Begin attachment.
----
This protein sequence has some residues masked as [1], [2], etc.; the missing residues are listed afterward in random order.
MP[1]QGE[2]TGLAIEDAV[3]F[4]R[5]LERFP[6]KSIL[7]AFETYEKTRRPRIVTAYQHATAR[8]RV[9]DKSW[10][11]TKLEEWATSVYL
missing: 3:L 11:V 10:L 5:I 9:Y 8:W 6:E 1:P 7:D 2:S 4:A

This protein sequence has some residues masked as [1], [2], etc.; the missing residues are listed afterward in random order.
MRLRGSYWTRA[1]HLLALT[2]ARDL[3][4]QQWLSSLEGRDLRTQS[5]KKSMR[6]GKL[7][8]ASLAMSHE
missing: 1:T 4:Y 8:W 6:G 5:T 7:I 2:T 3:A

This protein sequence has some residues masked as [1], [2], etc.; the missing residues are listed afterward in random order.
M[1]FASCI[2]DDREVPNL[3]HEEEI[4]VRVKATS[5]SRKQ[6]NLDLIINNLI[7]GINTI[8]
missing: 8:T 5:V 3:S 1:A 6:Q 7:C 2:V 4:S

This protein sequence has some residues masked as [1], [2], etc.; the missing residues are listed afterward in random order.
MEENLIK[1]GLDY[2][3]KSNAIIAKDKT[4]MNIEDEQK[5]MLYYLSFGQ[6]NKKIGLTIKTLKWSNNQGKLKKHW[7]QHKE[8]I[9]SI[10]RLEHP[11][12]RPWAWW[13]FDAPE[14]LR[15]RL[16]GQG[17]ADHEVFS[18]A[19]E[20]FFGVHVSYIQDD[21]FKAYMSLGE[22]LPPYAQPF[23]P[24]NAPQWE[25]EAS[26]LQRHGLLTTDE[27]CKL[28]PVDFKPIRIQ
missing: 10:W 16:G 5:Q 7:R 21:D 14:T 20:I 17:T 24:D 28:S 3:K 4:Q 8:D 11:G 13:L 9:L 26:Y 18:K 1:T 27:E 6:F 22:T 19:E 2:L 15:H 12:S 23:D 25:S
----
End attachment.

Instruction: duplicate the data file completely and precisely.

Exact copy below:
This protein sequence has some residues masked as [1], [2], etc.; the missing residues are listed afterward in random order.
MP[1]QGE[2]TGLAIEDAV[3]F[4]R[5]LERFP[6]KSIL[7]AFETYEKTRRPRIVTAYQHATAR[8]RV[9]DKSW[10][11]TKLEEWATSVYL
missing: 3:L 11:V 10:L 5:I 9:Y 8:W 6:E 1:P 7:D 2:S 4:A

This protein sequence has some residues masked as [1], [2], etc.; the missing residues are listed afterward in random order.
MRLRGSYWTRA[1]HLLALT[2]ARDL[3][4]QQWLSSLEGRDLRTQS[5]KKSMR[6]GKL[7][8]ASLAMSHE
missing: 1:T 4:Y 8:W 6:G 5:T 7:I 2:T 3:A

This protein sequence has some residues masked as [1], [2], etc.; the missing residues are listed afterward in random order.
M[1]FASCI[2]DDREVPNL[3]HEEEI[4]VRVKATS[5]SRKQ[6]NLDLIINNLI[7]GINTI[8]
missing: 8:T 5:V 3:S 1:A 6:Q 7:C 2:V 4:S

This protein sequence has some residues masked as [1], [2], etc.; the missing residues are listed afterward in random order.
MEENLIK[1]GLDY[2][3]KSNAIIAKDKT[4]MNIEDEQK[5]MLYYLSFGQ[6]NKKIGLTIKTLKWSNNQGKLKKHW[7]QHKE[8]I[9]SI[10]RLEHP[11][12]RPWAWW[13]FDAPE[14]LR[15]RL[16]GQG[17]ADHEVFS[18]A[19]E[20]FFGVHVSYIQDD[21]FKAYMSLGE[22]LPPYAQPF[23]P[24]NAPQWE[25]EAS[26]LQRHGLLTTDE[27]CKL[28]PVDFKPIRIQ
missing: 10:W 16:G 5:Q 7:R 21:D 14:T 20:I 17:T 24:D 28:S 3:K 4:Q 8:D 11:G 13:L 9:L 26:Y 18:K 1:T 27:E 6:F 22:T 19:E 2:L 15:H 12:S 23:D 25:S